Portrait: Emily

I got married on 2nd May 2021. My husband and I had been married a whole 16 days before I sustained a TBI.

A little bit about Emily

I was diagnosed with epilepsy 17 years ago and the medical professionals concluded that it was a seizure that caused a fall. None of which I remember as I had lost my memory for over 1 week, apart from a few snippets. My husband told me I had fractured my skull and a couple of bleeds in the brain.

There were times whilst in hospital that I didn't know who my husband was. It was COVID times where there were no visitors allowed. Once he left after a visit I was clueless and the lady next to me told me to look at my hands and I noticed the rings. She assured me that the 'man in the red coat' was my husband. I realised that our wedding vows of ‘for better or worse’ came into play very quickly.


Symptoms experienced following the brain injury

The medical professionals said I had post-concussion syndrome. We were given 'timelines', that in 3 months the 'big and difficult symptoms' would go away. Some of those symptoms were severe headaches, severe earaches, sensory overload, speech difficulties and movement problems. Those 3 months came and little had changed. It was only in September that I was diagnosed with a TBI.


Specialists involved in my recovery 

My husband and I have had to fight for medical professionals to take me seriously. We’ve had to fight for appointments and have taken matters into our own hands. I have met amazing medical professionals who work in the healthcare system and medical professionals outside of the healthcare system that have kindly wanted to help me.

They have since diagnosed me with other medical conditions due to the TBI: hyperacusis, aphasia, losing smell and taste, ataxia, chronic fatigue and palinopsia. The specialist neuro ophthalmologist we met said he had never met someone who had this condition and he didn't know what to do. He has however gone above and beyond to help. 

I've also had to relearn skills, eg. read, write, climb the stairs, walk properly, learn how to speak again, etc.

IMG_1161_(1).jpgWhen my memory came back, I was unable to speak to my husband as the words were at the tip of my tongue but nothing came, which is important as I am a public speaker for children and young people. All of these I am continuing to learn. I know that there will be other skills that will 'pop up' that I will need to relearn. There's a long road for me getting back on to my beloved bike, but I will get there.

The medical professionals said that there were online support groups that I should try and I did. I personally found them to be a bit negative, which had an impact on my mental health. We eventually decided to require the services of a counsellor but he had limited knowledge of TBIs so this approach didn’t work well either. As someone that really did struggle to speak and find the right words it made talk therapy less effective.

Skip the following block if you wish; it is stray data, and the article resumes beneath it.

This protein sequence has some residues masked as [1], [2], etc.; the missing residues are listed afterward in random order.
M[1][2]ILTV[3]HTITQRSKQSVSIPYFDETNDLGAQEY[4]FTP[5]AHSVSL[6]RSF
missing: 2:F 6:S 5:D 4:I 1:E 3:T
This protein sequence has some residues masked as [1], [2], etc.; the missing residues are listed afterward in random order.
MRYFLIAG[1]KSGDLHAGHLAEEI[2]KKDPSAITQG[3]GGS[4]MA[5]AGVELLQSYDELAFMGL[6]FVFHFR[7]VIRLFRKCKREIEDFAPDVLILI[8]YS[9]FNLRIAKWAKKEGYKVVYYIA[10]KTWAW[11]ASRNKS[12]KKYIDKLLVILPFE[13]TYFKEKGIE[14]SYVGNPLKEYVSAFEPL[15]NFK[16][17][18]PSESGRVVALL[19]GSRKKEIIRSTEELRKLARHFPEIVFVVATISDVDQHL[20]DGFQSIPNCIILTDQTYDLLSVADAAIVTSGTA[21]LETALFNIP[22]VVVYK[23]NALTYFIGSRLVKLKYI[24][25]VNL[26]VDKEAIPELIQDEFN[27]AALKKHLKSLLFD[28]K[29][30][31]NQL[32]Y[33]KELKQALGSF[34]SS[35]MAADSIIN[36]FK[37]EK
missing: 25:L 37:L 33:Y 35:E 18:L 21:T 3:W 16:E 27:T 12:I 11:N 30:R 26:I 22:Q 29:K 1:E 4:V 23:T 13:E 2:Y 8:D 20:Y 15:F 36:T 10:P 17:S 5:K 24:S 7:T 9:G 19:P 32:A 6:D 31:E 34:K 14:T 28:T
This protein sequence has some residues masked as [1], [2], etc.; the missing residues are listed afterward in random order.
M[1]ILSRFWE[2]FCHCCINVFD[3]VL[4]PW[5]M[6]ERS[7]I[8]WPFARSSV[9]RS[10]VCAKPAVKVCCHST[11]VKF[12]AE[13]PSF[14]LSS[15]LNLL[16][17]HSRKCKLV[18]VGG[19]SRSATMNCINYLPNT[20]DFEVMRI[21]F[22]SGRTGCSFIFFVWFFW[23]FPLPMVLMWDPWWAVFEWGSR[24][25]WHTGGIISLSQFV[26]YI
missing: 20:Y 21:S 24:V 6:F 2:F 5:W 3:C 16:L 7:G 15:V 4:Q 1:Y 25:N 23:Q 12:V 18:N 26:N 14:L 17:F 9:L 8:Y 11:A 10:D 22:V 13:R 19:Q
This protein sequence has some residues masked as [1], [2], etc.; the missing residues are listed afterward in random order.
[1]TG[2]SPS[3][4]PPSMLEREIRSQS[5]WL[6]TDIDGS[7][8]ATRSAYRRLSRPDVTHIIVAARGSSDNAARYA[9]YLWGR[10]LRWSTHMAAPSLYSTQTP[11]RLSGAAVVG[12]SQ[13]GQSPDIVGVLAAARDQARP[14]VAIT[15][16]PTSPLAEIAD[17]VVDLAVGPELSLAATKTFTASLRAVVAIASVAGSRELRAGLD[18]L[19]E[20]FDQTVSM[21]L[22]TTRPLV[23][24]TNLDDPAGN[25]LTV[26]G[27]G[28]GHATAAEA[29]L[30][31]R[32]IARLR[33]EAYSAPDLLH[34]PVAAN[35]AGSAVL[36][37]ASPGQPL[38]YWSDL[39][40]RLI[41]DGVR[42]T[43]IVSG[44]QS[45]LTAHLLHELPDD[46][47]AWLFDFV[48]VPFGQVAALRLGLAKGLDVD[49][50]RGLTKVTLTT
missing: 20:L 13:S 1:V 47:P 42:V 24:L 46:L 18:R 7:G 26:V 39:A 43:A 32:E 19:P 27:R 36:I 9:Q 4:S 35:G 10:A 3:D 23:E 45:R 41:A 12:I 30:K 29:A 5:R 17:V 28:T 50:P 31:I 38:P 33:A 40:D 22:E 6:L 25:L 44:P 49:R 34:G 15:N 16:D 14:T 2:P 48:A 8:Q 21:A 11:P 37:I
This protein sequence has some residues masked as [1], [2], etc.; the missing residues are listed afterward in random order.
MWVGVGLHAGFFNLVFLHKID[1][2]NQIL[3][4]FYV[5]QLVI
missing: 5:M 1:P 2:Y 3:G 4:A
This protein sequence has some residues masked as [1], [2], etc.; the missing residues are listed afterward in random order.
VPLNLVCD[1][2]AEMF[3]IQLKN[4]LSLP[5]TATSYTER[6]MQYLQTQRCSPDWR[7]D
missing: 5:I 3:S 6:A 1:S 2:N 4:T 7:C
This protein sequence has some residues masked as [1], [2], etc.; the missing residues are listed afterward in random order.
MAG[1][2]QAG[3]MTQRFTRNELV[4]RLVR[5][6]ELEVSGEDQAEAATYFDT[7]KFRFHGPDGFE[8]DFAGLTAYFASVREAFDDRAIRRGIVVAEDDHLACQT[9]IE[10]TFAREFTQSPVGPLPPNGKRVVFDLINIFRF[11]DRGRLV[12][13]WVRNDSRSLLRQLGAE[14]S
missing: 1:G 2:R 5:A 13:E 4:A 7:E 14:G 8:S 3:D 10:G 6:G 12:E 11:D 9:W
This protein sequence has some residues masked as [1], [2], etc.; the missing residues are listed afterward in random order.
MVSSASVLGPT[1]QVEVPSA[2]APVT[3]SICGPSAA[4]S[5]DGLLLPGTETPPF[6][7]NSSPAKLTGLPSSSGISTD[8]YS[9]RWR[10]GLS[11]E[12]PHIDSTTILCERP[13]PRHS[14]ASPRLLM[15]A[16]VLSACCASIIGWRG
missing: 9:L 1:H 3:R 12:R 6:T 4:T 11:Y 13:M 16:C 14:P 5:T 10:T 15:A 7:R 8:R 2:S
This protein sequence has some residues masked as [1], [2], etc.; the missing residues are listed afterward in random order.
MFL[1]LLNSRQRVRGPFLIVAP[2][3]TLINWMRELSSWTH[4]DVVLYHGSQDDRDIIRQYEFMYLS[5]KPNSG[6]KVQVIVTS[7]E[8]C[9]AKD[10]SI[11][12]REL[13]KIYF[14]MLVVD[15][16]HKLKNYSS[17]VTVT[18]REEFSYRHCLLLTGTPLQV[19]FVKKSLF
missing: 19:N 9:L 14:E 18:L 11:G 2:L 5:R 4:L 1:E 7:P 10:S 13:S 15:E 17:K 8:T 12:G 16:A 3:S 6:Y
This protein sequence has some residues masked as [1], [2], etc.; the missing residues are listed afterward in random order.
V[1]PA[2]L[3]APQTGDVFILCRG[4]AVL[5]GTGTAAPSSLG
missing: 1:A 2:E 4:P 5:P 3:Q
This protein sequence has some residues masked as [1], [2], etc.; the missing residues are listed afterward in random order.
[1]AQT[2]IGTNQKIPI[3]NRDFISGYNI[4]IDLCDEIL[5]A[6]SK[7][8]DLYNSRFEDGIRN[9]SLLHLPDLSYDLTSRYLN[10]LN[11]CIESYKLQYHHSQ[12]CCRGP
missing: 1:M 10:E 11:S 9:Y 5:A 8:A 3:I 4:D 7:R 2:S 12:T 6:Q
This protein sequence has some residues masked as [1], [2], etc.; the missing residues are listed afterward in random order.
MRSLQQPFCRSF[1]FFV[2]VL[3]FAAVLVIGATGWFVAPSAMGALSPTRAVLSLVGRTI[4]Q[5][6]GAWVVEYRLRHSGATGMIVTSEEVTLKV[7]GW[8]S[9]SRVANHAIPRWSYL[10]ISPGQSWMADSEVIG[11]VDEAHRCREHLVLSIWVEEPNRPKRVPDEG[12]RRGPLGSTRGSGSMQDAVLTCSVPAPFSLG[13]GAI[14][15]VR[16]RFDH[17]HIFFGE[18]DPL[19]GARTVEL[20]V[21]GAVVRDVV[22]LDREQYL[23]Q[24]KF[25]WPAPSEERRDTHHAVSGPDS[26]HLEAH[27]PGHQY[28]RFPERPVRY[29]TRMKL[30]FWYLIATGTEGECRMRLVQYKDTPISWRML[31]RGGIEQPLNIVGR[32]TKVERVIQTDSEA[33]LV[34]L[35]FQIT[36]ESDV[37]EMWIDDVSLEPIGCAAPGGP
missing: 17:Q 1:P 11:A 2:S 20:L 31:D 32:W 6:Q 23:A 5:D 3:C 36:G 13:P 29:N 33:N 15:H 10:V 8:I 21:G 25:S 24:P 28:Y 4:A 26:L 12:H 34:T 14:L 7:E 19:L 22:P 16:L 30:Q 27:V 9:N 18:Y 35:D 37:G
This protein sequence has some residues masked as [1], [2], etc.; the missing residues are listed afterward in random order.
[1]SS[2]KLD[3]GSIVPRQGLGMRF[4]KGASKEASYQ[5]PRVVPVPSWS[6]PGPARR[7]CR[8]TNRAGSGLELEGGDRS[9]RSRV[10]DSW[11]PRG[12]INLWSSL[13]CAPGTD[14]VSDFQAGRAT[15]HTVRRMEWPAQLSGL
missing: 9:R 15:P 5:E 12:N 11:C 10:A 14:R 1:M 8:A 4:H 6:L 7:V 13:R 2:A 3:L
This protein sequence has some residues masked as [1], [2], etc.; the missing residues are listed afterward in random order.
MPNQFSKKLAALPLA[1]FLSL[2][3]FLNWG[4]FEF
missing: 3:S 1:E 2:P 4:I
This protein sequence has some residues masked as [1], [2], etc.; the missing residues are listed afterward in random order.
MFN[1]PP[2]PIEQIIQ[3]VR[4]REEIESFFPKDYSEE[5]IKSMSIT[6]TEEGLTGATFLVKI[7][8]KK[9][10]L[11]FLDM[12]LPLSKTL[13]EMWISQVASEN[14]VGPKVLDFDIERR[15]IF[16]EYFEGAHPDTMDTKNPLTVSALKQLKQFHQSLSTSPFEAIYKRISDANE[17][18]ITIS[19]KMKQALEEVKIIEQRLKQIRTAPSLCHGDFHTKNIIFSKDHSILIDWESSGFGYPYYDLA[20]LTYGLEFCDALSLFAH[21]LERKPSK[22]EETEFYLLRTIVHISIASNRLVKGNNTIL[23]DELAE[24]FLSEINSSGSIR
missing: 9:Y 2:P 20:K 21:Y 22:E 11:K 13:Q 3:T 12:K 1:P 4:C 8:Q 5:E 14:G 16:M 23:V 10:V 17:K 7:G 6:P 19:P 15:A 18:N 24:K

What is missing in terms of support  

I think the hardest thing about all of this has been that, like epilepsy, this is a medical condition that can't be seen. It's not like I've broken my arm and have got my arm in a sling so people can physically see something is wrong. I look 'fine' and 'normal' yet there's so much that's happening that people don't see. It's something that not a lot of people know about. There is a need for more awareness around brain injuries. 

I've tried to explain it to my family and close friends and they have really struggled to understand it.


What has been helpful during my recovery 

My faith has been really important in this journey of recovery, which I know will continue forever. As a Christian, I believe that God is a God of hope and this is what I’m constantly having to remind myself. Someone from my church that didn’t understand TBI’s but understood recovery through her battle with cancer said to me ‘Take one step at a time’. I hold on to that nugget of wisdom. I’m trusting the journey, I’m trusting the people that are helping me along the journey and am so thankful for them. With every little step I take, I have hope that it’s one small step moving forward in my journey of recovery.

Moving forward 

IMG_1158_(1).jpgSome people compare where I am currently in my recovery with the ‘old Emily’. I do have new medical conditions that come with their own obstacles, but I don't see these as obstacles, I see these as challenges to overcome. I am still the SAME ME - I still have my faith, I still have the same values, I still have the same likes and dislikes, I can still be truthly blunt in love, I can still laugh at jokes, I love spending time with my husband and family, etc. 

People struggle to see this and I have lost friends because of this, which I have had to grieve.

In spite of all this, I have questioned whether I have changed. I have asked my husband and family whether this is the case but through talking to them, I am reassured that I am still EMILY.

Before you go, help us spread the word...